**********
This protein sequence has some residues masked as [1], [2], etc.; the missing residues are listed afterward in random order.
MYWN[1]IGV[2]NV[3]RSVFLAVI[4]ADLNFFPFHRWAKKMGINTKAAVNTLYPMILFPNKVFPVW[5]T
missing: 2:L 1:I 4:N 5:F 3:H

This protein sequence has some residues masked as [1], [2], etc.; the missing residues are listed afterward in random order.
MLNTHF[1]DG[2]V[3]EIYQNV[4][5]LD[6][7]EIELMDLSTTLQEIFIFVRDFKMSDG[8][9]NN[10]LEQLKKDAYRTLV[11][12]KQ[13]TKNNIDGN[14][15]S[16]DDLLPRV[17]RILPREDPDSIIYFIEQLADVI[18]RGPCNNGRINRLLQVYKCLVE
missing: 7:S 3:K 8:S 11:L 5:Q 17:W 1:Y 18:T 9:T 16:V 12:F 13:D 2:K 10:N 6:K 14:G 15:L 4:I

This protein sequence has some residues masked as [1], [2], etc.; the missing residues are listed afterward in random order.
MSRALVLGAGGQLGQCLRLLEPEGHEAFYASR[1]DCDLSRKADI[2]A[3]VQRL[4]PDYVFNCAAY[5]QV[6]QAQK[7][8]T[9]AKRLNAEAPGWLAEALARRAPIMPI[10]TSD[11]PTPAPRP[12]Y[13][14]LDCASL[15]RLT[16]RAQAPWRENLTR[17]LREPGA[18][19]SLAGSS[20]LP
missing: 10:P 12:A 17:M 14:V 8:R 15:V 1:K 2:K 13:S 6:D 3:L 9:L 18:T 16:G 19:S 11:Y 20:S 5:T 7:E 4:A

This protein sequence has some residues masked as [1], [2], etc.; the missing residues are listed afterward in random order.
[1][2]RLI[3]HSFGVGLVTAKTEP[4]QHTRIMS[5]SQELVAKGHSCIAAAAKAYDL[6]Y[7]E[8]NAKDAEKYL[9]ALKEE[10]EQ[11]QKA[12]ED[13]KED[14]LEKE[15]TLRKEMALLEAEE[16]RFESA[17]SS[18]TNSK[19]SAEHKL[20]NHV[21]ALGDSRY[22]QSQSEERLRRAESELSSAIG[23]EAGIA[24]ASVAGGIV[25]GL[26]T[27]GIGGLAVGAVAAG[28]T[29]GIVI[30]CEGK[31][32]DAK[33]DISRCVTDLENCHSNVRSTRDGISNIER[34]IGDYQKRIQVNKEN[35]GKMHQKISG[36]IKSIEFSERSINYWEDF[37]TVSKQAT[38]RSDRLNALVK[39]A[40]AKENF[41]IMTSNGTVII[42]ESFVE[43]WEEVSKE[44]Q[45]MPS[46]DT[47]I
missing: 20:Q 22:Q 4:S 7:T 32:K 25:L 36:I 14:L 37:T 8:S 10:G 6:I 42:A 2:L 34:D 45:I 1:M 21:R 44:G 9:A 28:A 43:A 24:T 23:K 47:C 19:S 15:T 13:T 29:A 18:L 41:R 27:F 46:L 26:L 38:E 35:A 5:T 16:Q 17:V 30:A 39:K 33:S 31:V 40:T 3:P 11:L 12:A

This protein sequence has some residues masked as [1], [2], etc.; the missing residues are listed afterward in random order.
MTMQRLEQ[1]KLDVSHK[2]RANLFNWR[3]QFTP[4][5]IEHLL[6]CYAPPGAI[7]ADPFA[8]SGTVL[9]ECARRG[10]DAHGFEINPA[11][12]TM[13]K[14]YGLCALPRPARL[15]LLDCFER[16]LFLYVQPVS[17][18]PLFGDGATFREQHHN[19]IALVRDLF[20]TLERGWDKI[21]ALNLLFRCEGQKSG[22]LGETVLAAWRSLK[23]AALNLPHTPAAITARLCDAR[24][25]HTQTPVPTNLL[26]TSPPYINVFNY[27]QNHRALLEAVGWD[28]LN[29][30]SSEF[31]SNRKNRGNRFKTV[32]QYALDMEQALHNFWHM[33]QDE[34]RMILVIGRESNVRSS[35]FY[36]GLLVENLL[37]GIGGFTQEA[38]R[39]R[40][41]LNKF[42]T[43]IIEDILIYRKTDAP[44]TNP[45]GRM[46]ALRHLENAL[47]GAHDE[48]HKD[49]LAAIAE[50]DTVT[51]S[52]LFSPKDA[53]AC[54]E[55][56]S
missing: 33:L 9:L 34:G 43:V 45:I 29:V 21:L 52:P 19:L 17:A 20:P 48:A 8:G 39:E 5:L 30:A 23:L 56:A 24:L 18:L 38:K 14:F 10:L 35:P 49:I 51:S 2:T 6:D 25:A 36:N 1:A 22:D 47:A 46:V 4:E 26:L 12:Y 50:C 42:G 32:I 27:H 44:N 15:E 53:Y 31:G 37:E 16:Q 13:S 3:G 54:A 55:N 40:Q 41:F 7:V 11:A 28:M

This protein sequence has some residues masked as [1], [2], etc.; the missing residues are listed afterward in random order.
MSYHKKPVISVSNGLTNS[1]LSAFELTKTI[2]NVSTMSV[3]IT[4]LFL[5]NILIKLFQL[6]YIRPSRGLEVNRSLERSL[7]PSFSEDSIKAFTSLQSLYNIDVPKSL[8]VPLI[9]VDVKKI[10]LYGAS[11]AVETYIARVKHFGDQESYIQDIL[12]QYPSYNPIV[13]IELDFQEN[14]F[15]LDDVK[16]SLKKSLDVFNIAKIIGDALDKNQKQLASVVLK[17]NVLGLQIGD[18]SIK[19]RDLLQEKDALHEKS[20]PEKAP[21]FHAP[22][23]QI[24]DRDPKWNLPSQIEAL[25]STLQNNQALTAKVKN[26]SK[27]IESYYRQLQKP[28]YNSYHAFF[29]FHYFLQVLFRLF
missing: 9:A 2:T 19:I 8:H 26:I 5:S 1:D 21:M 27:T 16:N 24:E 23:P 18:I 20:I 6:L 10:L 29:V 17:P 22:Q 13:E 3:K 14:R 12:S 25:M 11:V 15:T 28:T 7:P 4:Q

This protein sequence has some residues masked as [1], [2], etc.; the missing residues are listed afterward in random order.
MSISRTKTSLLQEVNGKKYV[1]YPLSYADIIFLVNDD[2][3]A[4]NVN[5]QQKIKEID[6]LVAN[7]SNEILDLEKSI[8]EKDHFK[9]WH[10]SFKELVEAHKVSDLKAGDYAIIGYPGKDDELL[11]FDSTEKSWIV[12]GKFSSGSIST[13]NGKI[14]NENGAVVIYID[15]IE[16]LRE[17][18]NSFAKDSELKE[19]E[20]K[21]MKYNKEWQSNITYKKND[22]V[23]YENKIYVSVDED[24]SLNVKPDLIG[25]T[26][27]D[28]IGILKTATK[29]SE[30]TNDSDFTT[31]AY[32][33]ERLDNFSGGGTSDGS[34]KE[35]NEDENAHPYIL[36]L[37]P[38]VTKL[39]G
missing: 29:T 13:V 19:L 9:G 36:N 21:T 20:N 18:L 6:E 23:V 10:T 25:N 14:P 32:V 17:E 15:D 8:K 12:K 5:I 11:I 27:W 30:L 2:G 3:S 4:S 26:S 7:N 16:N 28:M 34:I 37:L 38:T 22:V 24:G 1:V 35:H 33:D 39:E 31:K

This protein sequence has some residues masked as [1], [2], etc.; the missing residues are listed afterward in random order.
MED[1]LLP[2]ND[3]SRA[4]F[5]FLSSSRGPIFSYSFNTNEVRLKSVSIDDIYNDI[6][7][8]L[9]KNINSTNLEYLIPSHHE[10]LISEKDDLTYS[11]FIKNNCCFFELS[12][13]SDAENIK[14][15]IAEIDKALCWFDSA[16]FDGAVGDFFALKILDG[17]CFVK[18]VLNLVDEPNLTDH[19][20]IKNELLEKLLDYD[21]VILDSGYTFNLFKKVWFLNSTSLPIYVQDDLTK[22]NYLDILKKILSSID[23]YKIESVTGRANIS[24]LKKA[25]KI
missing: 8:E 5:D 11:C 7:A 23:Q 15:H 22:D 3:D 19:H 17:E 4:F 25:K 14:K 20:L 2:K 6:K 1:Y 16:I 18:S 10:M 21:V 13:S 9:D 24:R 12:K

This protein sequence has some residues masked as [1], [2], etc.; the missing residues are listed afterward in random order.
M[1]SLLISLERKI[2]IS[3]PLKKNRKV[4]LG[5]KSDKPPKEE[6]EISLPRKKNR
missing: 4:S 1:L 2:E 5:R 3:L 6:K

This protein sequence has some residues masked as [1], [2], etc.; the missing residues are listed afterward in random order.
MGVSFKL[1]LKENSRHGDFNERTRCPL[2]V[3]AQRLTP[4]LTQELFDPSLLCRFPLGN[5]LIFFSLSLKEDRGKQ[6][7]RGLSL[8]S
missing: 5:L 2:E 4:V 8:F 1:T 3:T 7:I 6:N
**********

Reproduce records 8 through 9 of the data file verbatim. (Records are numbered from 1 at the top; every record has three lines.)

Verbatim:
This protein sequence has some residues masked as [1], [2], etc.; the missing residues are listed afterward in random order.
MED[1]LLP[2]ND[3]SRA[4]F[5]FLSSSRGPIFSYSFNTNEVRLKSVSIDDIYNDI[6][7][8]L[9]KNINSTNLEYLIPSHHE[10]LISEKDDLTYS[11]FIKNNCCFFELS[12][13]SDAENIK[14][15]IAEIDKALCWFDSA[16]FDGAVGDFFALKILDG[17]CFVK[18]VLNLVDEPNLTDH[19][20]IKNELLEKLLDYD[21]VILDSGYTFNLFKKVWFLNSTSLPIYVQDDLTK[22]NYLDILKKILSSID[23]YKIESVTGRANIS[24]LKKA[25]KI
missing: 8:E 5:D 11:C 7:A 23:Q 15:H 22:D 3:D 19:H 17:E 4:F 25:K 14:K 20:L 2:K 6:K 1:Y 16:I 18:S 10:M 21:V 13:S 9:D 24:R 12:K

This protein sequence has some residues masked as [1], [2], etc.; the missing residues are listed afterward in random order.
M[1]SLLISLERKI[2]IS[3]PLKKNRKV[4]LG[5]KSDKPPKEE[6]EISLPRKKNR
missing: 4:S 1:L 2:E 5:R 3:L 6:K